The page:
Boris beavers away but doesn’t give a damn

6th October 2021

Johnson hails the Party faithful

On the day that the temporary uplift in Universal Credit was snatched away from the poorest families in the country, the well-heeled delegates to the Tory Party conference settled in to hear the Leader’s speech in Manchester.  As usual Boris Johnson was high on rhetoric and low on actual practicalities.  Johnson’s speech was little more than an opportunity to jolly along the faithful.

He spoke of re-wilding the countryside, re-introducing otters, seeing an expansion of the beaver population, “Build back beaver, that’s what I say!” proclaimed Johnson to hearty guffaws.  It is unlikely that those families contemplating their next, significantly higher, energy bill, or whether they have enough cash to cover the kid’s dinner money for the week, were either listening or laughing along.

For a government which has renamed the Ministry of Housing, Communities and Local Government (MHCLG) as the Department for Levelling Up, Housing and Communities (DLUHC), meaningless phrases come ready made.  Whether this change means that local government has been written even further out of the script, or has suddenly become synonymous with levelling up remains to be seen, though the Tory track record to date would certainly suggest the former.

Johnson took no responsibility for the gross mishandling of the pandemic, with Britain still notching the highest numbers of deaths in Europe, in spite of the ongoing reluctance of the BBC to report the fact.  The mishandling of Brexit negotiations and the debacle of a shortage of labour in the farming industry and the haulage sector, resulting in gaps in food and fuel supplies, were not issues Johnson felt inclined to address.  

The crisis in policing, brought to a head by the Sarah Everard case did not merit a mention, nor did the lack of affordable social housing or the real difficulties in saving for a deposit faced by young people trying to get a foot on the housing ladder.

Johnson did claim that the Tories wanted to distribute wealth and opportunity more evenly across the UK.  Regional disparities do play a part and make a difference to the quality of life for many communities.  The real re-distribution of wealth however is not one between regions but between classes.  Part of the so-called levelling up agenda of the Tories is to divert attention away from class distinctions and focus upon regional ones.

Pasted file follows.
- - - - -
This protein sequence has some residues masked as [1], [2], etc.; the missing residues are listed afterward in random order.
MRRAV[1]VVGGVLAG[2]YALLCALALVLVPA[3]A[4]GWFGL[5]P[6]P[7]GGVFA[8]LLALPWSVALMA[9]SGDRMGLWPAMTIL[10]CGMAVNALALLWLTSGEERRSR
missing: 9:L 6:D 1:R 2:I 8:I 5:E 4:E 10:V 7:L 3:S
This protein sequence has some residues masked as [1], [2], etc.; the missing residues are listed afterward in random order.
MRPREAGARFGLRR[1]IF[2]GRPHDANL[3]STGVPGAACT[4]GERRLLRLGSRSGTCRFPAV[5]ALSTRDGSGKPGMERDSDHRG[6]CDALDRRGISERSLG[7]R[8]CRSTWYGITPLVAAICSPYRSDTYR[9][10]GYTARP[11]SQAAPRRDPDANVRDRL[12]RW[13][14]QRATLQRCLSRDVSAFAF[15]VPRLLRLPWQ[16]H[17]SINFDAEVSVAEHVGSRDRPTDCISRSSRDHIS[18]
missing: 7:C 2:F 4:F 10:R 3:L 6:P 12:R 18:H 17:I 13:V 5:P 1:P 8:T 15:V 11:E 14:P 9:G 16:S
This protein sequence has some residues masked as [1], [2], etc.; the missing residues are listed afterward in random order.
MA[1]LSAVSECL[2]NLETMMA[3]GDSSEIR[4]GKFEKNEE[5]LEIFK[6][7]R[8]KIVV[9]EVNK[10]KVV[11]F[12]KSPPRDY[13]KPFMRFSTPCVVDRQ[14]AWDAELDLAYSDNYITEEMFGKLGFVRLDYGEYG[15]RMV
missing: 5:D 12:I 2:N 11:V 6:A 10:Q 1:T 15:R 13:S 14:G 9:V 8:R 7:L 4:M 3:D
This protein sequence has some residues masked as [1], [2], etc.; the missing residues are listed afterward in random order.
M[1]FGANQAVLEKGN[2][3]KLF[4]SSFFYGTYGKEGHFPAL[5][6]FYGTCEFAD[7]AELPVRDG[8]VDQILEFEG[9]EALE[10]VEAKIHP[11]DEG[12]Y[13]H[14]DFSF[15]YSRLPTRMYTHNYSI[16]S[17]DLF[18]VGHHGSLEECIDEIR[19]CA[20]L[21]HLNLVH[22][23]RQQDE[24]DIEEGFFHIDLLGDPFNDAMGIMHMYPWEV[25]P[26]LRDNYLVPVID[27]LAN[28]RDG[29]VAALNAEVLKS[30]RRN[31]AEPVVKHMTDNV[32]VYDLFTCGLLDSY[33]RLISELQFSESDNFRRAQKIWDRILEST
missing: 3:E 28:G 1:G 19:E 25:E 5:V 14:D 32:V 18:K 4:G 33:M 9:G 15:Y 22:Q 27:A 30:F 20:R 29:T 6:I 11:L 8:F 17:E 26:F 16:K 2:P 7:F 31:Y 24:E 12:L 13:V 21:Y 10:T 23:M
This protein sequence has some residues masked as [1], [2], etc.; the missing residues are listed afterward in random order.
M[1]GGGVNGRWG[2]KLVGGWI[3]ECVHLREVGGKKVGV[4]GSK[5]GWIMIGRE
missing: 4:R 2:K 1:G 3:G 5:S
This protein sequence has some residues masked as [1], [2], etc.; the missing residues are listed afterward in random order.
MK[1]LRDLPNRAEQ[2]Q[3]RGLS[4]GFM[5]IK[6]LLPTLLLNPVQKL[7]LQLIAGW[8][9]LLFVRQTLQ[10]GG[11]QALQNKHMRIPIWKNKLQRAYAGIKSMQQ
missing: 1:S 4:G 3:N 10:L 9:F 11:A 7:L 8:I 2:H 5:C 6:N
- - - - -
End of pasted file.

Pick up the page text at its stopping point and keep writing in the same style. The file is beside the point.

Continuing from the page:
Perversely, the Labour Party under Jeremy Corbyn must take some credit for this.  The slogan ‘For the Many, Not the Few’ was clearly gaining sufficient traction to worry the political establishment and the thousands attending Corbyn rallies in the period from 2015 was cause for concern.  The right wing in the Labour Party, incapable of seeing the opportunity for change unfolding before them, concentrated their energies on supporting the conspiracy to undermine Corbyn, playing directly into the Tories’ hands.

While the Labour right have searched in vain to find the key to ‘electability’ the Tories have simply commandeered Corbyn’s appeal for change and diluted it to be rebranded as ‘levelling up’.  Superficially it sounds fair, reasonable and desirable.  Who could argue against being levelled up?

The reality is, as usual, that this is simply sleight of hand on the part of the Tories.  Any amount of levelling up on a regional basis will do nothing to change the disparities endemic to capitalism because of its class nature.  The Tories are also aware that Labour under Starmer will not attack them on the grounds of class ownership of the means of production because they do not have the philosophical acumen to tackle the issue head on.

So, for the time being, Johnson gets away with it.  However, the reality of levelling up being little more than shallow rhetoric will increasingly hit home, as people realise that opportunity is not knocking on their door, that the rich continue to benefit disproportionately under the Tories, that the social care system will not be fixed by an adjustment to national insurance rates and that undermining local government will not help meet the needs of local communities.

The mass action seen outside the Tory Party conference; the opposition to the Police, Crime Sentencing and Courts Bill (2021) which criminalises activity deemed ‘serious annoyance’; the ongoing protests organised through the People’s Assembly, will all be vital to building opposition to the Tories and exposing their lies. 

This train is leaving the station, the Labour leadership need to get on board.

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